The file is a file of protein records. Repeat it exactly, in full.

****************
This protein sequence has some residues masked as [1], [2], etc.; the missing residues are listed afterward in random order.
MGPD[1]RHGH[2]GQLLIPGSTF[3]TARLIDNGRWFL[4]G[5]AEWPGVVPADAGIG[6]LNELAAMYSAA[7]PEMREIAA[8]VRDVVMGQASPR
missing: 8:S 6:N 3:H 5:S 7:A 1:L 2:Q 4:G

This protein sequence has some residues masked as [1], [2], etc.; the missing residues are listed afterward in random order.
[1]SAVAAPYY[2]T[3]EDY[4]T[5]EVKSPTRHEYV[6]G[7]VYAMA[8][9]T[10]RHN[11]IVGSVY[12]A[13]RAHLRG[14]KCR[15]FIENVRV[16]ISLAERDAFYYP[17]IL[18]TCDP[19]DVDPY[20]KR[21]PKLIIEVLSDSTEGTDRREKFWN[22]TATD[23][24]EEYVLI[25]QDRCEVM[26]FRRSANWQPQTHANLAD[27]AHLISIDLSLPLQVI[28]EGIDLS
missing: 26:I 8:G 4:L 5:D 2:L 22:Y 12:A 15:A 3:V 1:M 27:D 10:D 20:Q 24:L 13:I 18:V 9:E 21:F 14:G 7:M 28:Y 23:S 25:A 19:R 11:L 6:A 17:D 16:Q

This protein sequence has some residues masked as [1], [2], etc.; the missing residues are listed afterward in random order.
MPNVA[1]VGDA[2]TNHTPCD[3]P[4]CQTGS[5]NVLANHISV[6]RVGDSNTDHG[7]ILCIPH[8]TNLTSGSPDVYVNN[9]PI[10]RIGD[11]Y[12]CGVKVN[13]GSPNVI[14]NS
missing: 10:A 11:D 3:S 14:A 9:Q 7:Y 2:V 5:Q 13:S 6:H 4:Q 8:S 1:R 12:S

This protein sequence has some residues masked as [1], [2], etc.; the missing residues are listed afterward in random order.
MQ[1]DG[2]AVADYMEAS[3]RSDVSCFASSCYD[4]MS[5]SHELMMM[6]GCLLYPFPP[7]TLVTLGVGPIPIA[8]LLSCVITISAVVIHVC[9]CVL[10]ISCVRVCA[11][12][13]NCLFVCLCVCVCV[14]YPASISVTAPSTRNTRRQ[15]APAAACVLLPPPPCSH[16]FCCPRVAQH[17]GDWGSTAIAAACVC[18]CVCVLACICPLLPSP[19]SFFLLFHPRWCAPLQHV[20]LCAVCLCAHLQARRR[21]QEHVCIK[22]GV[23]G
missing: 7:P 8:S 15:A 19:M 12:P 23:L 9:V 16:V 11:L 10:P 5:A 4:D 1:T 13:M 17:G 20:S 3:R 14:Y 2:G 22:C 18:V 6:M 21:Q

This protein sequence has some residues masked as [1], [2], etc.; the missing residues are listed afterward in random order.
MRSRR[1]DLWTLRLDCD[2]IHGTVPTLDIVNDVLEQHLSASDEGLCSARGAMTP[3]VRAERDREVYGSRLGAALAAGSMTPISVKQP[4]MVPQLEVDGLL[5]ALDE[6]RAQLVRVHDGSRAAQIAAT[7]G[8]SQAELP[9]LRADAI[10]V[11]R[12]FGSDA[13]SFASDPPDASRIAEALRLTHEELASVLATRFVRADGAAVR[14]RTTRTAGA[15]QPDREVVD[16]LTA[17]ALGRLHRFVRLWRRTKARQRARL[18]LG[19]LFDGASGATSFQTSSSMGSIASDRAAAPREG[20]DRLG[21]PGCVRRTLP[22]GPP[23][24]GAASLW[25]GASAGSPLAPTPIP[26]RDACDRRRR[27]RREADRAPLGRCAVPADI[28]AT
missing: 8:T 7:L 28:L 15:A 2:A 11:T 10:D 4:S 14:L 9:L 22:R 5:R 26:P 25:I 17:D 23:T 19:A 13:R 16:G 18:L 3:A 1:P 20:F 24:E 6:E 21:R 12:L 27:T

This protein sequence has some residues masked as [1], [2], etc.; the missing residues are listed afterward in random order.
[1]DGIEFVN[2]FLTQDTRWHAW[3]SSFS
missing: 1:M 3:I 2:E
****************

This protein sequence has some residues masked as [1], [2], etc.; the missing residues are listed afterward in random order.
MGPD[1]RHGH[2]GQLLIPGSTF[3]TARLIDNGRWFL[4]G[5]AEWPGVVPADAGIG[6]LNELAAMYSAA[7]PEMREIAA[8]VRDVVMGQASPR
missing: 8:S 6:N 3:H 5:S 7:A 1:L 2:Q 4:G

This protein sequence has some residues masked as [1], [2], etc.; the missing residues are listed afterward in random order.
[1]SAVAAPYY[2]T[3]EDY[4]T[5]EVKSPTRHEYV[6]G[7]VYAMA[8][9]T[10]RHN[11]IVGSVY[12]A[13]RAHLRG[14]KCR[15]FIENVRV[16]ISLAERDAFYYP[17]IL[18]TCDP[19]DVDPY[20]KR[21]PKLIIEVLSDSTEGTDRREKFWN[22]TATD[23][24]EEYVLI[25]QDRCEVM[26]FRRSANWQPQTHANLAD[27]AHLISIDLSLPLQVI[28]EGIDLS
missing: 26:I 8:G 4:L 5:D 2:L 22:Y 12:A 15:A 3:V 1:M 27:D 10:D 20:Q 24:L 13:I 18:V 9:E 21:F 14:G 7:M 28:Y 23:S 25:A 19:R 11:L 6:A 17:D 16:Q

This protein sequence has some residues masked as [1], [2], etc.; the missing residues are listed afterward in random order.
MPNVA[1]VGDA[2]TNHTPCD[3]P[4]CQTGS[5]NVLANHISV[6]RVGDSNTDHG[7]ILCIPH[8]TNLTSGSPDVYVNN[9]PI[10]RIGD[11]Y[12]CGVKVN[13]GSPNVI[14]NS
missing: 10:A 11:D 3:S 14:A 9:Q 7:Y 2:V 5:Q 13:S 6:H 4:Q 8:S 1:R 12:S

This protein sequence has some residues masked as [1], [2], etc.; the missing residues are listed afterward in random order.
MQ[1]DG[2]AVADYMEAS[3]RSDVSCFASSCYD[4]MS[5]SHELMMM[6]GCLLYPFPP[7]TLVTLGVGPIPIA[8]LLSCVITISAVVIHVC[9]CVL[10]ISCVRVCA[11][12][13]NCLFVCLCVCVCV[14]YPASISVTAPSTRNTRRQ[15]APAAACVLLPPPPCSH[16]FCCPRVAQH[17]GDWGSTAIAAACVC[18]CVCVLACICPLLPSP[19]SFFLLFHPRWCAPLQHV[20]LCAVCLCAHLQARRR[21]QEHVCIK[22]GV[23]G
missing: 7:P 8:S 15:A 19:M 12:P 23:L 9:V 16:V 11:L 10:P 5:A 4:D 1:T 13:M 17:G 20:S 3:R 14:Y 2:G 22:C 18:V 6:M 21:Q

This protein sequence has some residues masked as [1], [2], etc.; the missing residues are listed afterward in random order.
MRSRR[1]DLWTLRLDCD[2]IHGTVPTLDIVNDVLEQHLSASDEGLCSARGAMTP[3]VRAERDREVYGSRLGAALAAGSMTPISVKQP[4]MVPQLEVDGLL[5]ALDE[6]RAQLVRVHDGSRAAQIAAT[7]G[8]SQAELP[9]LRADAI[10]V[11]R[12]FGSDA[13]SFASDPPDASRIAEALRLTHEELASVLATRFVRADGAAVR[14]RTTRTAGA[15]QPDREVVD[16]LTA[17]ALGRLHRFVRLWRRTKARQRARL[18]LG[19]LFDGASGATSFQTSSSMGSIASDRAAAPREG[20]DRLG[21]PGCVRRTLP[22]GPP[23][24]GAASLW[25]GASAGSPLAPTPIP[26]RDACDRRRR[27]RREADRAPLGRCAVPADI[28]AT
missing: 8:T 7:L 28:L 15:A 2:A 11:T 10:D 4:S 14:L 9:L 22:R 5:R 26:P 25:I 17:D 23:T 19:A 13:R 16:G 18:L 3:A 1:P 20:F 24:E 6:E 21:R 12:L 27:T

This protein sequence has some residues masked as [1], [2], etc.; the missing residues are listed afterward in random order.
[1]DGIEFVN[2]FLTQDTRWHAW[3]SSFS
missing: 1:M 3:I 2:E